*Yeah, I know, this blog entry is not about firefighting, but if you remember my first offering, I mentioned that I would be all over the place. That, and there’s the fact that I received an email from Patch blog central that read: “Your contributions are among the most-read blogs on Patch, and we just had to thank you for it! Your voice is what makes Patch great. We can't wait for you to come back and blog again!" Sounds like, “Slacker…where the heck are you?” Anyway, this entry sort of relates to firefighting since I’ll do anything to keep this half-century old body in shape until I retire.
I hate running. Yes, you read that correctly. I really hate to run. It’s more the finish that I look forward to.
I still consider myself a novice runner as I only started to get serious with this craziness about a year ago when my surgeon threatened to punch me in the head if I didn’t cut out the Cross Fit, Boot Camp, Zumba (yes, Zumba. I have mad Zumba skills) and the other intense workouts that would end up contributing to the failure of all of his hard work. It seems that those hernia repairs can fail quite easily when you push them to the limits. I’m also the proud owner of two torn rotator cuffs, but have eluded surgery on those due to my constant physical therapy and shoulder workouts. I also had knee surgery back in the 1980s, so you can typically see me running with a slight gimp through Twinsburg with my knees held together by matching patella bands. Whether I’m running down your street or on one of the amazing running trails, the best part of it is waving at your friends, neighbors. walkers and fellow runners.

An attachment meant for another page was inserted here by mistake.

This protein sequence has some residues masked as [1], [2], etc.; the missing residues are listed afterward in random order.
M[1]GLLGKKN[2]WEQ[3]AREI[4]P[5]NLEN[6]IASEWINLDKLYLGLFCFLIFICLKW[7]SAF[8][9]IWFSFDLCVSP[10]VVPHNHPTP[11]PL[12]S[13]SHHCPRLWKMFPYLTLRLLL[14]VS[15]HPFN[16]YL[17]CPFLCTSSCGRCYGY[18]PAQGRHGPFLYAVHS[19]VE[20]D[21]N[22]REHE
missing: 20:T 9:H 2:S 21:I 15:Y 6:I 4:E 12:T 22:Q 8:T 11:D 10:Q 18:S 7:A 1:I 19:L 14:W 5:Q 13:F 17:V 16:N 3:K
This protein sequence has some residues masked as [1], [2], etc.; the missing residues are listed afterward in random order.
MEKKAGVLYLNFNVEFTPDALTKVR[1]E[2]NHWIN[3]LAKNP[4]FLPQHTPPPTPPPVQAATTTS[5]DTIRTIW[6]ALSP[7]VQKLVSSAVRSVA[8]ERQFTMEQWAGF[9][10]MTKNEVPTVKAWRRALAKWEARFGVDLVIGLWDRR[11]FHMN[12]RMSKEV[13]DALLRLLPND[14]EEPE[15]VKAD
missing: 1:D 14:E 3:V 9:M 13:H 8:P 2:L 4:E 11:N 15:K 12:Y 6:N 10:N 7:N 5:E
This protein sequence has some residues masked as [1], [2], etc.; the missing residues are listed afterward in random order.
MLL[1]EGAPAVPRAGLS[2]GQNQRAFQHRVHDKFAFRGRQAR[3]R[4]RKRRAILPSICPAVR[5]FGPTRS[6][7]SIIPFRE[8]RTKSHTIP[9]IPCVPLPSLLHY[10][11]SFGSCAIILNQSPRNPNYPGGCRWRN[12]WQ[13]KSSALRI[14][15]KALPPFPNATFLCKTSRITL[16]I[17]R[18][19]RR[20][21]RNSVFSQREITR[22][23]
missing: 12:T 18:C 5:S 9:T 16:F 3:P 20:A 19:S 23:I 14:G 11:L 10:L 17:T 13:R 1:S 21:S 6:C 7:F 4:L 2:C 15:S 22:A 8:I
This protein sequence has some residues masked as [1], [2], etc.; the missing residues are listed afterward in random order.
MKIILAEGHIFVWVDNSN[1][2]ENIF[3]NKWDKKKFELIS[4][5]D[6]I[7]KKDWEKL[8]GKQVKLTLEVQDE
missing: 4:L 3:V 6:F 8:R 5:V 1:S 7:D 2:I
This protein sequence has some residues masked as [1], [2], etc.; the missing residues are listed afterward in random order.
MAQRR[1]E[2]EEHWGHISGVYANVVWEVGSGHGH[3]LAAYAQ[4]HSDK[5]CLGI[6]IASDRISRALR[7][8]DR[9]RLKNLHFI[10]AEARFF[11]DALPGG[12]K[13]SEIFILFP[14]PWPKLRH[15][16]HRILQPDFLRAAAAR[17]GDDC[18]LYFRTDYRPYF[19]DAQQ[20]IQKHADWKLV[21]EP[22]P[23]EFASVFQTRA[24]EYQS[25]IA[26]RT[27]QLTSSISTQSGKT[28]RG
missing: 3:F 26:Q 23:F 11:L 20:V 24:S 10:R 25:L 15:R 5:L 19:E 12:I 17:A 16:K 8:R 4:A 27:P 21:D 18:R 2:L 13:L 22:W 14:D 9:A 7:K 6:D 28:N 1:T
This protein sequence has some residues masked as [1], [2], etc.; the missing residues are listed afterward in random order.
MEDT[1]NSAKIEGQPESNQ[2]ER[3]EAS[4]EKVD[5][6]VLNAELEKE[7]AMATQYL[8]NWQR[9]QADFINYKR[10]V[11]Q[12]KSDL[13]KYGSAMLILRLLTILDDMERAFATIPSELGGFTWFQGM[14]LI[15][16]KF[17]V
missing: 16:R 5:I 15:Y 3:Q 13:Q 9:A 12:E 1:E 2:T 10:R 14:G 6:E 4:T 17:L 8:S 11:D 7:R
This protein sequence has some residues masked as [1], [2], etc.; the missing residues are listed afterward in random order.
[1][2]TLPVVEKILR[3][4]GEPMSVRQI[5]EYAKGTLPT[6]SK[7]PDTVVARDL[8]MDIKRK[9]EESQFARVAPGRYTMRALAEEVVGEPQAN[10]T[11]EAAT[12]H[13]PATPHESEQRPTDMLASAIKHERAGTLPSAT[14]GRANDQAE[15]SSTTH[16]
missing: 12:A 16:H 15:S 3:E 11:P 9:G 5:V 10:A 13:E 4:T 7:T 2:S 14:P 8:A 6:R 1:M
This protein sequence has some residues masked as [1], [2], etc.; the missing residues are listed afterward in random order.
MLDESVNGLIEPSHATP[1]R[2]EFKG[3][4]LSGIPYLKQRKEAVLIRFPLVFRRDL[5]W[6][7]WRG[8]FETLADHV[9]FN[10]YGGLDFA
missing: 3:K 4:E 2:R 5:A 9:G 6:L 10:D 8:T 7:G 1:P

Anyway, I started out running a mile here and then a mile there about two years ago and that led up to my first 2-miler. It was a fundraiser for St. Malachi in Cleveland and it started in the flats, wound through the Warehouse District and then ended up near O’Malleys bar back in the flats (all good races end up near a bar and they all have beer. No beer…no run!) At the beginning of that race, I was nearly knocked down by some “elite runners” as they threw elbows and jostled for those front positions of the pack. Why they didn’t just line up near the front at the start is beyond me, but I soon found that it’s a recurring theme for some of these jackwagons.